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Across The Great Divide

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Across The Great Divide

A Reporter, A Bicycle & 900 Miles Listening To Small Town America

Nate Hegyi, rural reporter for the Mountain West News Bureau, is embarking on a 900-mile cycling trip crisscrossing the continental divide in August and September, interviewing and listening to Americans ahead of the 2020 election. You can follow Nate in his updates below, or on social media, an online blog and this “Where Is He Now?” map.
  • Community
    I’m about three miles from the Colorado border and the sound of nearly a hundred black cattle crying and moving across this high desert valley is overwhelming. Dust kicks up from the animals’ hooves as men and women on horseback whistle and hoot, keeping them in line. Gray cattle dogs stalk the herd, rushing in and nipping the heels of any stragglers.
  • Community
    It’s evening and my hands are cold writing this. I’m in the high country again – finally! I’m a few miles north of the Colorado border at a campsite near the North Platte river. I’m surrounded by short pines, low mountains and aspen trees turning gold with the fall.
  • Community
    It’s a catchup day. I spend the morning finishing journal entries and then I set off towards Saratoga, about 40 miles away. My ride takes me to the company town of Sinclair, home to the refinery that employs many folks in Rawlins.
  • Lucas Medain, left, and his cousin Jesus "Eddie" Archuleta in front of a 1930s-era Chevrolet Archuleta just purchased.
    Community
    Day 18: Oil, Guns And Money
    Rawlins, Wyoming on a Sunday is pretty quiet. Most of the businesses on the main drag are closed. Pickup trucks cruise slowly towards Interstate 80, which connects this town to cities like Laramie and Salt Lake.
  • Community
    In the early morning light, this part of Wyoming is beautiful. The dry, desert mountains look orange and sharp. The foothills splay out like shadowed fingers digging into the flat, brown mud. A chorus of coyotes announce the sun’s arrival and I watch as the light creeps closer and closer to my tent.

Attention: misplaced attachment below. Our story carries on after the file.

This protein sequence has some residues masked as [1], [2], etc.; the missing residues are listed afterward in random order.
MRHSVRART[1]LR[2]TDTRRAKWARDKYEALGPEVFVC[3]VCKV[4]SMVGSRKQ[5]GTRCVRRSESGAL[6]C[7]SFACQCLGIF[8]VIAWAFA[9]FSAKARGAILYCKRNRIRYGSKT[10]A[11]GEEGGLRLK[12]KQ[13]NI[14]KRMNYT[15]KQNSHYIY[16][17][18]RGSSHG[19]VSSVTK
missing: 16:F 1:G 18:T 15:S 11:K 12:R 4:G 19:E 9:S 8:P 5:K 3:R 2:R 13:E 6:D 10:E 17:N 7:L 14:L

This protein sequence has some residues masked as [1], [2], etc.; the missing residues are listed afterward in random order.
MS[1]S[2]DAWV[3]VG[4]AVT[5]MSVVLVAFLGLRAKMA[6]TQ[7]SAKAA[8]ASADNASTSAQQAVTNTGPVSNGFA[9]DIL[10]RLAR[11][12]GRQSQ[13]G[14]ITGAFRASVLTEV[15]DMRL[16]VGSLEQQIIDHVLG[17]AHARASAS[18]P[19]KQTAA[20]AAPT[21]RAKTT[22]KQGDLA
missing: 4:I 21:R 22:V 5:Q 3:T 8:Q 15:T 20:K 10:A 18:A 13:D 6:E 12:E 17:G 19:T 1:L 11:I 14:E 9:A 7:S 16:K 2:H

• Community
    ‘Jesus Is Lord.’ That’s what a weather-beaten and faded sign says along Jeffrey City’s main drag. It’s outside of a small, abandoned-looking church owned by a crazy person – at least that’s according to Byron Seeley, a potter who has lived in this ghost town on central Wyoming’s high desert for almost 15 years.
  • Community
    Lander, Wyoming feels like a college town. There are young people everywhere, hanging out at hip coffee shops, bars and breweries. My colleague, Wyoming Public Media correspondent Savannah Maher, tells me in a text that the twenty-somethings here are attracted to the area’s climbing and other outdoor recreation opportunities.
  • Community
    The day starts early. I need to make up time due to the snowstorm, so I have a 74-mile ride ahead of me, the longest of this journey so far. I grab a muffin and a cup of coffee at a local cafe and pedal off, wearing a puffy jacket, long johns and a knit cap underneath my helmet.
  • Community
    I wake up to six inches of wet, heavy snow blanketing Dubois. The storm killed power across central Wyoming and the motel room is dark. I pull out my propane camp stove and heat some water for instant coffee. The room is cold and cell service is minimal. It’s nearly impossible to ride in snow. Not to mention the cold. Temperatures aren’t expected to rise above freezing until tomorrow, so I’m staying put.
  • Community
    Nate Hegyi, rural reporter for the Mountain West News Bureau , is embarking on a 900-mile cycling trip crisscrossing the continental divide in August...